Now sit! Stay! and visit mama's friends who kept a list of likes this week too!
I've not tried it as there is enough stress in my life.
For the life of me, I don't understand when things are working, they have to be changed without being requested.
this is a test...can I meet the challenge? Do I want to?
Blogging has brought me many friends and many happy moments of connection. It allows me to chart my weeks, express myself, share my art and heart.
It was easy.
This is not, nor is it enjoyable.
you can do it mama!
if it doesn't start working for me, I will try revert to the old interface. I keep an old phone because I don't need a phone to be a computer and I don't want to have a learning curve on making and receiving calls.
I keep an old computer because I want to spend my time being creative instead of learning new operating systems.
I have an old car because I know it, it knows me, and I don't want car payments.
I make choices on what to keep and what to learn.Life is harder now, just surviving is challenging enough.
For years I had my blog, like an old friend, and now some technician has taken that, for what reason I wonder?
Don't we have enough areas of our life that are beyond our control?
1. Why did you pick the book? A: I cannot choose one book, or author, as a favorite as I LOVE reading and listening to books being read to me. I like stories, and writing. I like a lot of genres. I have a book page of some authors and books I've read and really enjoyed. Some Authors I've read Rhys Bowen, Sara Dunant, Laura Childs, Diana Gabaldon, Jodi Thomas, Maeve Binchy I chose this book as a child because of the cover, and I needed to do a book report. It was on the new book shelf in the school library and called to me! I chose this book to discuss today because it made a big impact on me as a 12 year old. I read it many times as a child and a few years ago went back and found a copy to re read. Generally it's about: A young girl is shuttled between two aunts homes, mostly being ignored, and is transported to an earlier time when the house was new... 2. What did you think about the book? A: It was magical, and felt very real at the same time, like life could be magical 3. What do you know about the author? A: She was British, and wrote for children in an adult way that didn't talk down to them 4. What’s the most memorable scene? A: The young girl, who was generally ignored, was allowed to investigate the old house, and found a closet with an old pinnafore and height marks on the wall from kids who lived here long ago. She saw her name, and was transported back in time. It started me thinking about time, and how we'd influence the future if we went back into the past, it would change things and how would that change what you had left in the present??? It kind of freaked me out, the same way imagining infinite space and galaxies. What?! What's beyond that??? what's beyond THAT??? 5. How did the book make you feel? A: Like time travel was possible and I could actually go see how people lived. I felt hopeful that I wouldn't always be stuck in my household, like there were possibilities for me 6. How do you feel about the way the story was told? A: it was the first novel I read that totally transported me, I got lost in it and felt like I was the little girl in it. I was very into history by that age, and wanted so much to travel back to see what life was really like. I've never lost that need, today I watch tv shows about archeology, I read history magazines and archeology magazines and books. I like historical fiction. My fave series is Diana Gabaldon's OUtlander series and I've read all the books.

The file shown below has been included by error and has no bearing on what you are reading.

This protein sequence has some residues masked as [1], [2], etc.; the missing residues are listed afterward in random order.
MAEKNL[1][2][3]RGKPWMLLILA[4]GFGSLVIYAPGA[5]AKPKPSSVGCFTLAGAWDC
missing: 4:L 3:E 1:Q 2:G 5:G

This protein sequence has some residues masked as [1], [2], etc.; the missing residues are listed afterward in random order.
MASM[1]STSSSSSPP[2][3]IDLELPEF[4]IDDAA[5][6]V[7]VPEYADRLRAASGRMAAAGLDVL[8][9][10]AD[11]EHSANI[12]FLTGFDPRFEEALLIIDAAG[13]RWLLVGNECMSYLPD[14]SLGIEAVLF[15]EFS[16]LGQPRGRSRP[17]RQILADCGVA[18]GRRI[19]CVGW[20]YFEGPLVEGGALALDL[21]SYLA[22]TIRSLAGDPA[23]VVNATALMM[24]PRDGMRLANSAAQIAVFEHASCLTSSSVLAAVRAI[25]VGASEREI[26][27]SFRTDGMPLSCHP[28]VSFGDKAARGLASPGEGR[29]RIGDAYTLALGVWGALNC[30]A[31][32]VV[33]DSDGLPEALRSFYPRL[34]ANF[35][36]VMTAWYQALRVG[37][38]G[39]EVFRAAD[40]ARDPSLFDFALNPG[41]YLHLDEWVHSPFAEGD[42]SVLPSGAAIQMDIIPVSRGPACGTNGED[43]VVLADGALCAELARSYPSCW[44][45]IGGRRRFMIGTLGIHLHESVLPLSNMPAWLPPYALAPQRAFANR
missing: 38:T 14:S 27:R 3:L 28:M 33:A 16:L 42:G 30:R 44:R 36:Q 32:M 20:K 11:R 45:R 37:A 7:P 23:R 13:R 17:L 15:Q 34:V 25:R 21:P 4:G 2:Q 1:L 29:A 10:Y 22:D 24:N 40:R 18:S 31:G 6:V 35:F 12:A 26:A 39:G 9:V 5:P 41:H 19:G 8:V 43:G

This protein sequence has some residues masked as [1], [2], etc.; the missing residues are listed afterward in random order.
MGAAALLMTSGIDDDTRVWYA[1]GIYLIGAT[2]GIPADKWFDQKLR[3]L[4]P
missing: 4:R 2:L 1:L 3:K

7. Which parts of the book stood out to you? A: visualizing the old home, and the relationships between the characters
8. Which specific parts of the protagonist can you relate to? A: I was adopted and alternately ignored, abused, and overindulged... I never fit into the family and was told I'd better be good. I felt like the visitor always, the one who could be asked to leave, the one that better not make waves. The protagonist wasn't hurt in the book but she was not valued either. I wanted to find a time to travel into where I could fit as well as jessamy did. 9. Which character did you relate to the most? A: the girl 10. Share a line or passage from the book. A: sorry it's been a long time since it was read
11. What did you think about the ending? A: I liked it, the way it connected the circle of time 12. Is the story plot driven or character driven? A: well rounded characterizations within a strong plot line d 13. If the book was made into a movie, what changes or decisions would you hope for? A: I always hope the clothes and hair follow the real trend of the times. So often people do historical shows and have present day make-up and hairdos. It aggravates me. I like how Outlander's shows have them dirty, it was a dirty time! 14. How did the book change you? A: hard to say... I think it started a life long desire to know about people from history, and it gives me pleasure to visit old places and museums today. I want to know about the actual lives of people and their challenges. 15. If the book is part of a series, how does it stand on its own?
Welcome to Saturday's sewing round-up for the week! I finished the painted lady, made with last week's scraps!
Metallic mylar threads, a mix of horizontal and vertical lines, free motion sculpting...
Make it fit, make it work, add a bit, subtract a bit... then when it's all done add beads!
click on images to see close ups. Star sequins in hair,
twisted bugle beads along top an bottom of painted lady. She was painted with oil sticks a long time ago.
Everyone likes a floral necklace!
After she was finished I went right to this month's 12" square challenge quilt, and I'm doing a pink rose series based on one of my paintings.
time to quilt!
more on this piece later, but the applique, the piecing, the quilting is all done! After that was done, (and it came out very pretty!) I turned on a book
took out the little blue scraps, and white strips, and started on this month's color challenge of dark blue at RSC and started the improv log cabins.
they are not even remotely done, many layers left to piece in, but I wanted to have something to show the RSC people this week so I put the unfinished blocks up for a picture.
I painted this week, that was on Friday's post, and sewed a lot. I also almost finished my knitted socks out of bamboo yarn, doing that in the evenings while watching tv.
Thursday's "I LIke" post lists the other things I got up to this week. On Sundays I do the 20 questions post. I know some of you only come in for Milo, and he kept Mama company on my studio time this week.
Milo: I prefer sewing sessions I think, altho we sit outside to paint!